Swipe om te navigeren naar een ander artikel
The present study investigates the accuracy and speed of face processing employed by high-functioning adults with autism spectrum disorders (ASDs). Two behavioral experiments measured sensitivity to distances between features and face recognition when performance depended on holistic versus featural information. Results suggest adults with ASD were less accurate, but responded as quickly as controls for both tasks. In contrast to previous findings with children, adults with ASD demonstrated a holistic advantage only when the eye region was tested. Both groups recognized large manipulations to second-order relations more accurately than no change or small changes, but controls responded more quickly than participants with ASD when recognizing these large manipulations to configural information.
Log in om toegang te krijgen
Met onderstaand(e) abonnement(en) heeft u direct toegang:
American Psychiatric Association. (1994). Diagnostic and statistical manual of mental disorders (4th ed.). Washington, DC: Author.
Hobson, R. P., Ouston, J., & Lee, A. (1988). What’s in a face? The case of autism. The British Journal of Psychology, 79, 441–453.
Klin, A., Jones, W., Schultz, R., Volkmar, F., & Cohen, D. (2002). Visual fixation patterns during viewing of naturalistic social situations as predictors of social competence in individuals with autism. Archives of General Psychiatry, 59, 809–816. doi: 10.1001/archpsyc.59.9.809. PubMedCrossRef
Lahaie, A., Mottron, L., Arguin, M., Berthiaume, C., Jemel, B., & Saumier, D. (2006). Face perception in high-functioning autistic adults: Evidence for superior processing of face parts, not for a configural face-processing deficit. Neuropsychology, 20, 30–41. doi: 10.1037/0894-422.214.171.124. PubMedCrossRef
Lord, C., Risi, S., Lambrecht, L., Cook, E. H., Jr, Leventhal, B. L., DiLavore, P. C., et al. (2000). The autism diagnostic observation schedule—generic: A standard measure of social and communication deficits associated with the spectrum of autism. Journal of Autism and Developmental Disorders, 30, 205–223. doi: 10.1023/A:1005592401947. PubMedCrossRef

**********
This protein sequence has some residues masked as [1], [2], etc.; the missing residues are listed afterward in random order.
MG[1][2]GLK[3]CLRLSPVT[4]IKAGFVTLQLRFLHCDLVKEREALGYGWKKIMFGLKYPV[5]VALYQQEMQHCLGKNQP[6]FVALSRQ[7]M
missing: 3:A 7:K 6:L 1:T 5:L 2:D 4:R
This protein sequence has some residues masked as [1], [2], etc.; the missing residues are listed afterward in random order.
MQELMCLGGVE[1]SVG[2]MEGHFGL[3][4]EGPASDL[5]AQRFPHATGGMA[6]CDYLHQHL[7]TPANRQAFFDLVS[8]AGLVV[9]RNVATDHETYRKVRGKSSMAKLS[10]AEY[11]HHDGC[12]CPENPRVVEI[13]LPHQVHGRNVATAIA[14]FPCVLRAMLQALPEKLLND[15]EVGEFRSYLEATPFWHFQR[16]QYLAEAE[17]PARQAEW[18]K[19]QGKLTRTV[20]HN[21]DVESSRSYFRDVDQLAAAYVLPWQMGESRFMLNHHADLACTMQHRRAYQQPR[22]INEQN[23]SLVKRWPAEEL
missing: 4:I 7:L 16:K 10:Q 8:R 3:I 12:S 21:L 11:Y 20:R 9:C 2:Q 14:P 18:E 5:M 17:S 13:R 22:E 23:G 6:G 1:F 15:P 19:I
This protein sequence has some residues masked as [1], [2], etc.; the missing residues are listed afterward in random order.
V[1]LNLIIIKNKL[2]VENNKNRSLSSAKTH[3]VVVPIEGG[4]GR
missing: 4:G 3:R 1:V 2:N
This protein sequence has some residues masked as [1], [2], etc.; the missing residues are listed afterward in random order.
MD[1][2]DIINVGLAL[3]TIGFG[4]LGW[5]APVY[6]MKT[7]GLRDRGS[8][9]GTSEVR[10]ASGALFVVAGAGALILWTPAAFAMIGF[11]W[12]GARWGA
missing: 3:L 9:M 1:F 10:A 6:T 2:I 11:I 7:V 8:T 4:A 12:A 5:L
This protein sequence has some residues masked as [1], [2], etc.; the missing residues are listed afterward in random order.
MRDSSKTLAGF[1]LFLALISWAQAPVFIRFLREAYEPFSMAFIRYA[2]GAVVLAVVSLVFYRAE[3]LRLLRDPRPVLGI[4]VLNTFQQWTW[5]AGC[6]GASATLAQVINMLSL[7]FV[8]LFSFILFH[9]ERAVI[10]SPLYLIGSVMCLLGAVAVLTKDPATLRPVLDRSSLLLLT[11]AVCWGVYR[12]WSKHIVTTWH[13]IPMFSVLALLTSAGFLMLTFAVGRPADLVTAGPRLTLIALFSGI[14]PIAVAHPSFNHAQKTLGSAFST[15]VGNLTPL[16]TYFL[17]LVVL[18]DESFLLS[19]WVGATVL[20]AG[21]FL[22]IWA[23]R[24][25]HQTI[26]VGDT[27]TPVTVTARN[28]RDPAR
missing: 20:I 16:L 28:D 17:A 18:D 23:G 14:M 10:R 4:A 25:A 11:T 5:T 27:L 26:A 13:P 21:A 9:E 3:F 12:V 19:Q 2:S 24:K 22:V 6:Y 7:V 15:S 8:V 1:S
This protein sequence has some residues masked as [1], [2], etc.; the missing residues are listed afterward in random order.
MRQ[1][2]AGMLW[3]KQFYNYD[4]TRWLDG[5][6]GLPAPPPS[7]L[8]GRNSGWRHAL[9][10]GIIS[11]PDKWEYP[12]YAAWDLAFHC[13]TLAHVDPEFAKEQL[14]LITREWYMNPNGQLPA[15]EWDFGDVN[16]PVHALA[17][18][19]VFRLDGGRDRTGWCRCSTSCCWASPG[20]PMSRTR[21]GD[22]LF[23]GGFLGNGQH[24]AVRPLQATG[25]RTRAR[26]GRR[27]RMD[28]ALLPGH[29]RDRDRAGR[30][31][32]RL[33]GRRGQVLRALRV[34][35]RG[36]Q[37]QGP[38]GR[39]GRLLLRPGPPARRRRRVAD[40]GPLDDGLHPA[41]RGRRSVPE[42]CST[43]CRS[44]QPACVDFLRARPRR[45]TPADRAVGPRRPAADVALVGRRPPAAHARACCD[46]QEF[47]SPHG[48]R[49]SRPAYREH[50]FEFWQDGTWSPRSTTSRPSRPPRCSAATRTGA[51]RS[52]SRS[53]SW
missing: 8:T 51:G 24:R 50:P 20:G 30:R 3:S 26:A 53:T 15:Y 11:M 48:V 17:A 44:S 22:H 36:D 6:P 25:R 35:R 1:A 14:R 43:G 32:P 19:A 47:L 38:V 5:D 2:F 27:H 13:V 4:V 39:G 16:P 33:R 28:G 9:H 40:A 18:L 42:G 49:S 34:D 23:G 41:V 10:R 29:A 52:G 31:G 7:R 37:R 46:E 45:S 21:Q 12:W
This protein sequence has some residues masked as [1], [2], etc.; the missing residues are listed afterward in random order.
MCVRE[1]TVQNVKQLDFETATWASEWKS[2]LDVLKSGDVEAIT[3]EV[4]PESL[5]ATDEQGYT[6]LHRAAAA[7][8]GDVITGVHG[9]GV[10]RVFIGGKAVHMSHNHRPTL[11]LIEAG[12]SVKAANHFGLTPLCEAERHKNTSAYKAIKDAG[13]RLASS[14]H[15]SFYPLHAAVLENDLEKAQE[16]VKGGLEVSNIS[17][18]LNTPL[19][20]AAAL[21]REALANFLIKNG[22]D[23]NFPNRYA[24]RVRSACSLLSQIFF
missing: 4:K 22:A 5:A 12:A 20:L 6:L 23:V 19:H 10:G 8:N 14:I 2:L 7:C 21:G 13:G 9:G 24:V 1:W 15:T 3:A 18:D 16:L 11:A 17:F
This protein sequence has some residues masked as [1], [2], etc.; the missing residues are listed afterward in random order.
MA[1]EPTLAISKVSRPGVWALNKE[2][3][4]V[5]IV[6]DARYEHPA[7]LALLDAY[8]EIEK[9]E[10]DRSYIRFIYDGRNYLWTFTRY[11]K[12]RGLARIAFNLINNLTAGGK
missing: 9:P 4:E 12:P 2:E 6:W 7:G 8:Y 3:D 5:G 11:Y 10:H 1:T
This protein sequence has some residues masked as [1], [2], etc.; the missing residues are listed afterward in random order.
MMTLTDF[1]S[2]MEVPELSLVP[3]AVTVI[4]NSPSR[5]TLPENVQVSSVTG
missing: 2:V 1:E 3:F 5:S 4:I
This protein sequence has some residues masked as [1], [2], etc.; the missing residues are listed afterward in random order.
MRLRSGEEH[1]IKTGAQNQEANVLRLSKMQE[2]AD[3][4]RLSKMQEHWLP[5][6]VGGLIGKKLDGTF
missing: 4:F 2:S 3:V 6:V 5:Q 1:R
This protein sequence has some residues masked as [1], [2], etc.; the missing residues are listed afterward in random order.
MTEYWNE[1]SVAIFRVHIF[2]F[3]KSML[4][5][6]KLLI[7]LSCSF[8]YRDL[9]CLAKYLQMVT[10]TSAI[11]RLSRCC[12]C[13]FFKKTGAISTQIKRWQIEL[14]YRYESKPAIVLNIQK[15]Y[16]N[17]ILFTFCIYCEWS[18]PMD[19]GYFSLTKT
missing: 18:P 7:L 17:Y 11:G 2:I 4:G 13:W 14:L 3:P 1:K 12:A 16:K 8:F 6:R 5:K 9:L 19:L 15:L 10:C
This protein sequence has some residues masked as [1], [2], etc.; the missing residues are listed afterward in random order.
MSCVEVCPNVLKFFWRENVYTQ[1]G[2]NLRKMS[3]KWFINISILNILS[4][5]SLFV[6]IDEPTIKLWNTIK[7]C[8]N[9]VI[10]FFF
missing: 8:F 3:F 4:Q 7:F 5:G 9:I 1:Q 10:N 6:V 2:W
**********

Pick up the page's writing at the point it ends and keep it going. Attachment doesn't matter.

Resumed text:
Lord, C., Rutter, M., & LeCouteur, A. (1994). Autism diagnostic interview-revised: A revised version of a diagnostic interview for caregivers of individuals with possible pervasive developmental disorders. Journal of Autism and Developmental Disorders, 24, 659–685. doi: 10.1007/BF02172145. PubMedCrossRef
Tanaka, J. W., & Farah, M. J. (1993). Parts and wholes in face recognition. Quarterly Journal of Experimental Psychology, 46, 225–245. PubMed
Tanaka, J. W., & Sengco, J. A. (1997). Features and their configuration in face recognition. Memory & Cognition, 25, 583–592.
Tottenham, N., Borscheid, A., Ellertsen, K., Marcus, D. J., & Nelson, C. A. (2002, April). Categorization of facial expressions in children and adults: Establishing a larger stimulus set. Poster presented at the Cognitive Neuroscience Society annual meeting, San Francisco.
Wechsler, D. (1997a). Wechsler adult intelligence scale (3rd ed.). San Antonio, TX: The Psychological Corporation.
Wechsler, D. (1997b). Wechsler Memory Scale (3rd ed.). San Antonio, TX: The Psychological Corporation.
Woodcock, R. W., & Johnson, M. B. (1989). Woodcock-Johnson psycho-educational battery-revised. Chicago, IL: Riverside Publishing.
- Brief Report: Face Configuration Accuracy and Processing Speed Among Adults with High-Functioning Autism Spectrum Disorders
Sara Jane Webb
- Springer US